Patrick Martinez, the first speaker in the Oxy Arts speaker series, spoke to a crowd of around 40 students, professors and community members Feb. 7 in Choi Auditorium. Last semester, Oxy Arts asked the Occidental student body for suggestions via email for who to include in their speaker line-up, and students recommended Martinez. Martinez, a Los Angeles based multimedia artist whose works include paintings, drawings, sculpture and neon, presented a slideshow of his work and shared the inspirations behind the pieces. His current exhibition, entitled “All Season Portfolio,” is currently on display at The Charlie James Gallery in Chinatown until Feb. 18. Martinez will return to Occidental this spring to present an overview of his work in Weingart Gallery from March 23 to April 26.
The intention of the Oxy Arts Speaker series, according to Oxy Arts Director Deena Selenow, is to bring together a diverse group of multidisciplinary artists whose work specifically addresses social issues that affect contemporary LA. She notes that many of the artists’ works, such as Martinez’s, speak to the interactions between Los Angeles communities. Another important theme the works address involves navigating one’s own identity in relation to the city’s narrative. The events are always free and open to the public, in an attempt to make the art as accessible as possible. Selenow hopes that people will come away from these events with a new vision of art as a form of political action and communication.
The Charlie James Gallery describes Martinez as a son of Los Angeles. Martinez graduated from Art Center College of Design in Pasadena in 2005. The slideshow during his presentation opened with photos Martinez had captured of small moments he experienced while traversing the city. Some of his photos included a table of stuffed bears wrapped in cellophane, ready for Valentine’s Day in Lincoln Heights, or a mural of cake outside a bakery in Boyle Heights. Martinez uses the photos to capture what he calls, “the motifs of the city,” that he can then translate into pieces.
“I’m trying to build my specific visual vocabulary of LA. I’m looking for a kind of silent poetry,” Martinez said.
One piece, titled “los angeles flowers still life,” features ceramic and neon light roses atop a stucco wall. His frequent trips downtown as a young child inspired Martinez. He recalled the illuminated streets lit by signs advertising “Open,” “Laundry-mat” or “Cash.” Martinez noted how these roses encompass a kind of juxtaposition that he finds ever-present in LA: beauty grows in unexpected places.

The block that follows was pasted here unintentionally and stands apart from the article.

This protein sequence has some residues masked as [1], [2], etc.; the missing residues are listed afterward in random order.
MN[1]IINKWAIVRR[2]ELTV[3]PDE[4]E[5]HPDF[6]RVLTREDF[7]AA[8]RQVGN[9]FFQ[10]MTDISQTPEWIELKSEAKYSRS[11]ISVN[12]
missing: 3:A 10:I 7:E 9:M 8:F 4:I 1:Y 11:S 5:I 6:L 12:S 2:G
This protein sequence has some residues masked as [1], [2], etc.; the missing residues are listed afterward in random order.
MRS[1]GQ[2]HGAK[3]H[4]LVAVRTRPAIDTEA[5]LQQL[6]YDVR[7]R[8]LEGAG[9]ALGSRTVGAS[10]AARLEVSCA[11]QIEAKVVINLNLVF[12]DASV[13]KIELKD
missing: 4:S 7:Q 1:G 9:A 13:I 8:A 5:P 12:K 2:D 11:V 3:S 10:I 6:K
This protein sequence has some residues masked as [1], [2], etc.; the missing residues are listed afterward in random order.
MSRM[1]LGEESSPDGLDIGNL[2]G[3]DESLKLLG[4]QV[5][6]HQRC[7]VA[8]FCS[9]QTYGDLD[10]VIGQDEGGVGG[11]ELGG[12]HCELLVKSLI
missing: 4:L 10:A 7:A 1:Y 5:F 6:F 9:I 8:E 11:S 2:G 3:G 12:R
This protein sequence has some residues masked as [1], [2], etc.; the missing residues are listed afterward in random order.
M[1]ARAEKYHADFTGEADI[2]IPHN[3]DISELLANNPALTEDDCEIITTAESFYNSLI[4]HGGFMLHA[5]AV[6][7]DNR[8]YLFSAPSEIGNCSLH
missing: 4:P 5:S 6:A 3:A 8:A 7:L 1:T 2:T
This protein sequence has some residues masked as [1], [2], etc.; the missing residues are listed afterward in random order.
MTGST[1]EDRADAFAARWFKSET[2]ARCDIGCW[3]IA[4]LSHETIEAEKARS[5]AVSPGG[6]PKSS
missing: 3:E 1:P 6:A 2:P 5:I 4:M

“The medium is this dirt or mud, and you’re creating this kind of opposite like flowers. It’s this duality I’m interested in,” Martinez said.
Martinez cites his most well-known works — Pee-Chee folders — as avenues for social commentary. Pee-Chee folders are inexpensive, cardstock folders, featuring various sports figures that Martinez had as a school boy. He puts his own political twist to Pee-Chees by replacing the traditional sports figures with victims of police brutality. One folder features Eric Garner, who died after being choked by an officer in 2014; another folder depicts Walter Scott, who was shot by police in North Carolina in 2015. Martinez’s Pee-Chees have received a considerable amount of attention and have even generated responses from the families of the individuals he depicts. Martinez was surprised when the father of Johnathan Santellana, who police fatally shot and who Martinez illustrated on a lime-green Pee-Chee folder, reached out to Martinez to order a print.
“It was the last thing I’d think I’d hear from, their families, but I was glad they weren’t pissed off. They were really interested in what I was doing and said, ‘Oh keep on going, keep on doing this.’ It’s awesome. It’s better than any art review or pat on the back,” Martinez said.
As his presentation concluded, Martinez gave some of his Pee-Chee folders to those who attended the speaker’s presentation. The folders featured Martinez’s first paintings of Eric Garner. Selenow noted how the contrast between the modern images of police brutality and traditional tri-color Pee-Chee folder styles creates a political statement, taking traditional Americana and reflecting what America is like today.
“I see [Martinez’s work] very much that you’re looking at what’s happening now in this country, especially with injustices against black and brown people, and then thinking what it means to be a Latino artist working in fine galleries, but walking down the streets, a police officer may not see you that way,” Selenow said.